Traveled on down to the "Lower 48" for the first time since the move to Fairbanks and set foot "out west" for the first time. I love flying over the mountains and glaciers between here and Seattle.
Had an awfully long layover in Seattle, so went out and wandered around the city a little bit and got lunch. I remembered why I don't like big cities.. I hate putting on my "city face", you know, walking with a purpose and not making eye contact with people.. having to really watch out for yourself.
Got into Missoula in the late evening. I imagined something very different, but it was a nice place. The college town part was frighteningly like State College, but much smaller. When I walked around campus, I felt like I knew exactly where I was going.. they had something very similar to Old Main, the Old Main lawn, and the layout was just similar in so many ways. Located in a much bigger town though.
There are a ton of rivers and creeks that run through town. Some rapids, some calm. If I were a big kayaker/rafter it would be heaven.Mmm lilacs!! I miss these.. I wonder if they would survive in Fairbanks if I tried to plant them?The hiking in Missoula was awesome. Even though the peaks weren't very big, the trails were RIGHT there. It took me 2 mins to bike to the trailhead. This particular hill had an "M" on it for University of Montana, there was one next to it that had an "L" for whatever high school is in town. I learned that the Montanans like to put big letters on their mountainsides. Totally random, but I saw it several other places the next day when we drove to Great Falls and back.
Look!! It's a Johnny Jetta.. this was pretty much the exact car my sister and I used to own. I saw two or three of these in Missoula.
Here is an arrow-leafed balsamroot, which is very common on open slopes at low elevations. (thanks to Don for the addition!)On Thursday the professor I am working with drove us out to Great Falls the long way (through Helena) to test our equipment with NWS's radiosonde. We stopped a lot along the way to take his dog on short hikes. Cocoa (the dog) made it into a lot of pictures!She loved the snow patches that were still left over.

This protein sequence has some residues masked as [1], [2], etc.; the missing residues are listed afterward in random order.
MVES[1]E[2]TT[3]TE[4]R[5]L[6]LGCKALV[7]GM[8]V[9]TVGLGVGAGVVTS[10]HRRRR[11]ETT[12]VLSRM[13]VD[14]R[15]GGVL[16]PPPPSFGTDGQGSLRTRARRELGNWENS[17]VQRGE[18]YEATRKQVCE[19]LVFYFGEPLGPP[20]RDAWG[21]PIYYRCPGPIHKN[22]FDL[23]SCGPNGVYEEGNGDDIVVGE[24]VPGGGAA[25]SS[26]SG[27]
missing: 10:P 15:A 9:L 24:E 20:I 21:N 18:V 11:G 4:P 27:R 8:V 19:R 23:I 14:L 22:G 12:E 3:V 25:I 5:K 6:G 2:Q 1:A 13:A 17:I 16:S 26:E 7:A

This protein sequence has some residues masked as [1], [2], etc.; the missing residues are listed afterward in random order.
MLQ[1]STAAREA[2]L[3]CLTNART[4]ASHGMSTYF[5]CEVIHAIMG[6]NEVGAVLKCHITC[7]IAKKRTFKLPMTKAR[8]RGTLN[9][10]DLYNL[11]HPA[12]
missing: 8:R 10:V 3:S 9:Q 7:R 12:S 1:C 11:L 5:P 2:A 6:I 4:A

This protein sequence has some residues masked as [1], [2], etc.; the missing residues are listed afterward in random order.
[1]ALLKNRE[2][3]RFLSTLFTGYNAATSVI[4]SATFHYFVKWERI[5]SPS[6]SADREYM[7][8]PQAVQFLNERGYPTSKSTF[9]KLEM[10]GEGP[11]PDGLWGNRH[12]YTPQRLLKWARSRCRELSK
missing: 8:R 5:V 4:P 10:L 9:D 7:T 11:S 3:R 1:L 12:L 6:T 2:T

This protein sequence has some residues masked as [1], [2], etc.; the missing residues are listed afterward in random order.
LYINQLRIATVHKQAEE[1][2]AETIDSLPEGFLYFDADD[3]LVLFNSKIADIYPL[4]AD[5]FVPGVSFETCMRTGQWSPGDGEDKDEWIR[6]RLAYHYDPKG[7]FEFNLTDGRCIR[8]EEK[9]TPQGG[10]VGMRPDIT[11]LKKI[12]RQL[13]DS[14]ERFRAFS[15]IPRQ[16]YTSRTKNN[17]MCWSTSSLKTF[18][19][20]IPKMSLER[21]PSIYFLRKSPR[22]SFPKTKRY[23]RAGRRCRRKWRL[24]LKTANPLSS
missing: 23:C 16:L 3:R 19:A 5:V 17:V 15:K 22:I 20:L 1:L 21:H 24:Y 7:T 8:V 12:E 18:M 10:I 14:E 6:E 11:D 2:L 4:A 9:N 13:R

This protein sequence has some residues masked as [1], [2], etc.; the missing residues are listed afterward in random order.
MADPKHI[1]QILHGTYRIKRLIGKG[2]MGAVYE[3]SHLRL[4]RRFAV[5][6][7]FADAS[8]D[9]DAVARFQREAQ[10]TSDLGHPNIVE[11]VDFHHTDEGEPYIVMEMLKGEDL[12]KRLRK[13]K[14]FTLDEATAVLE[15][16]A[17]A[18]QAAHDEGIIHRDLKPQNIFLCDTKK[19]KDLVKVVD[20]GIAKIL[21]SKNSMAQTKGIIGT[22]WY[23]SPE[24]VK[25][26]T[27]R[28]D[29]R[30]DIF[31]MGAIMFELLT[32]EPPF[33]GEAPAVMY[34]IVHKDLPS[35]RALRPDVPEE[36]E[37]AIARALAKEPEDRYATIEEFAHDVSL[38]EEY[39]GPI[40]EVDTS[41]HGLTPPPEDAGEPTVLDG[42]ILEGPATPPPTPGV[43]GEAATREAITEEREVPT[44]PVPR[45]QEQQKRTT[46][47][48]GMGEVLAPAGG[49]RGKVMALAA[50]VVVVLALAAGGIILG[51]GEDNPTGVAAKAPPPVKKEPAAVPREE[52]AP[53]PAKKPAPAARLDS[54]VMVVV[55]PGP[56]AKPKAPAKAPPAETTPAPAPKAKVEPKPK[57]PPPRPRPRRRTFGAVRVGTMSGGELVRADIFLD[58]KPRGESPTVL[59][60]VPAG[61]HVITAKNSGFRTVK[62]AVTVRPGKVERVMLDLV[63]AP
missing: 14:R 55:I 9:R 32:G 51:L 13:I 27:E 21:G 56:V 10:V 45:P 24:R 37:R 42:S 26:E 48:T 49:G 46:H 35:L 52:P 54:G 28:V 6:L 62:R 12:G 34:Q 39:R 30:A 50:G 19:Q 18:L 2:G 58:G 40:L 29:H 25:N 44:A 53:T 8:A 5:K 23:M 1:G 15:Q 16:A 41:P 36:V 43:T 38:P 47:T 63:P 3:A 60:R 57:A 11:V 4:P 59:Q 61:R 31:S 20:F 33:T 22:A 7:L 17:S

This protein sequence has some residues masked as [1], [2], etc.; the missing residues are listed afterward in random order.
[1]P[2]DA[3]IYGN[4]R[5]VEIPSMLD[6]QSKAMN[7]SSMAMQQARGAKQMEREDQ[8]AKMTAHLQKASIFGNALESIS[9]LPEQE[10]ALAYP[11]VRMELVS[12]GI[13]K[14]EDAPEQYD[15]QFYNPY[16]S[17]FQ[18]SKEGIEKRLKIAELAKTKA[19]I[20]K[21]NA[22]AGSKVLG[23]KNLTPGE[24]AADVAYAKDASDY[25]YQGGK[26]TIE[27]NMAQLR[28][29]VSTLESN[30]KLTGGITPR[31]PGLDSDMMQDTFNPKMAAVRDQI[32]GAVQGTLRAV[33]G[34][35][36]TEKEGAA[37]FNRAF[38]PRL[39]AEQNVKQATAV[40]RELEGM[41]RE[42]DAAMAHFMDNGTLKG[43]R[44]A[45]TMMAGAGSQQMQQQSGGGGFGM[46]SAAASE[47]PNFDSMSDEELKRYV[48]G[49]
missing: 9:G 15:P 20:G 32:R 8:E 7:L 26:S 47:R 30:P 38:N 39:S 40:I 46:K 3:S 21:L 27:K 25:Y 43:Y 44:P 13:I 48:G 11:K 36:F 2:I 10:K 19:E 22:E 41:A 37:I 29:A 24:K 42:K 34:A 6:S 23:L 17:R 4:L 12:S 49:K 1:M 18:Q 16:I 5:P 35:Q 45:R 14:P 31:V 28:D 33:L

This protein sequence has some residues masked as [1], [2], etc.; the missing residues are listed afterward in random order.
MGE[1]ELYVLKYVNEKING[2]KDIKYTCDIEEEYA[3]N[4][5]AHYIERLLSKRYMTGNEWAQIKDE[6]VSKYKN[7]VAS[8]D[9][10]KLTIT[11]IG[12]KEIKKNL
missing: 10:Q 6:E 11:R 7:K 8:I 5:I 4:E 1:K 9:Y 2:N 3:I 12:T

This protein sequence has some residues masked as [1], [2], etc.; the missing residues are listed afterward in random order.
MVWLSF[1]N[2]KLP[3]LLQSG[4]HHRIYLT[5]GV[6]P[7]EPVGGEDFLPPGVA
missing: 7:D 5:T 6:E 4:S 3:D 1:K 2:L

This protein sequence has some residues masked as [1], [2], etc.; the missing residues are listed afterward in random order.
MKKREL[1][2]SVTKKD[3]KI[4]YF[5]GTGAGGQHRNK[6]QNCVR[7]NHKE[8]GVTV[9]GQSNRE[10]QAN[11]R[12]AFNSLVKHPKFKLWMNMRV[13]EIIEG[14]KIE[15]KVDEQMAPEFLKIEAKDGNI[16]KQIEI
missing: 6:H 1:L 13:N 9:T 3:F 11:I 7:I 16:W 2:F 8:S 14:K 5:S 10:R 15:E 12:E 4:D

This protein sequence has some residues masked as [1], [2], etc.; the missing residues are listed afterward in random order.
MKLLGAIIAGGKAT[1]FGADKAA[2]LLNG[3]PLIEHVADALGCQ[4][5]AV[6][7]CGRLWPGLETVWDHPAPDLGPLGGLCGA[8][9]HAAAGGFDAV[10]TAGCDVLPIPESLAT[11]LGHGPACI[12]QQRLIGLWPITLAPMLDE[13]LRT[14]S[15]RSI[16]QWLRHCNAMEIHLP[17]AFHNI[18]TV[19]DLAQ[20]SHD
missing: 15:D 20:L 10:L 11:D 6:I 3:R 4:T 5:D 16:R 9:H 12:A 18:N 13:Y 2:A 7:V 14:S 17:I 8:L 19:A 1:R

We passed the continental divide there and back. Now I've passed it in AK and MT. Of course I had to pee on it, so I could contaminate the Missouri River down to the Mississippi River which would eventually make its way to the Gulf of Mexico and wherever the other side goes. Sorry New Orleans...
This was a riot.. we were on the highway and suddenly a herd of cattle was walking towards us.Check out the video of them! It's pretty entertaining.. turn up your volume!
The drive back to Missoula was better than the drive there... finally felt like we were actually in Montana. This is what I imagined it to look like. .. farms and wide open spaces!After the work portion of my field work was over, I had most of Friday to play before heading back to FAI. I met up with a friend who I met at the AMS conference in 2006. He was a STEP student in Juneau the summer before I had my internship in Anchorage. Small meteorological world.. at both the Great Falls and Missoula offices, there was some sort of connection to people I knew from my undergrad too. Matt and I headed up to Rattlesnake National Recreation Area for some mountain biking. There are a ton of places to ride around Missoula, I could probably just bike for several weeks and find new trails. Good place to be a cyclist, that's for sure!On the way back to the airport stopped by the Big Sky Brewery (Moose Drool! I just like the name) with Don to sample their brews. Then it was back home, where the sun shines all the time. It was neat boarding the airplane in Seattle in darkness and the light gradually increasing until the landing at 1am in daylight!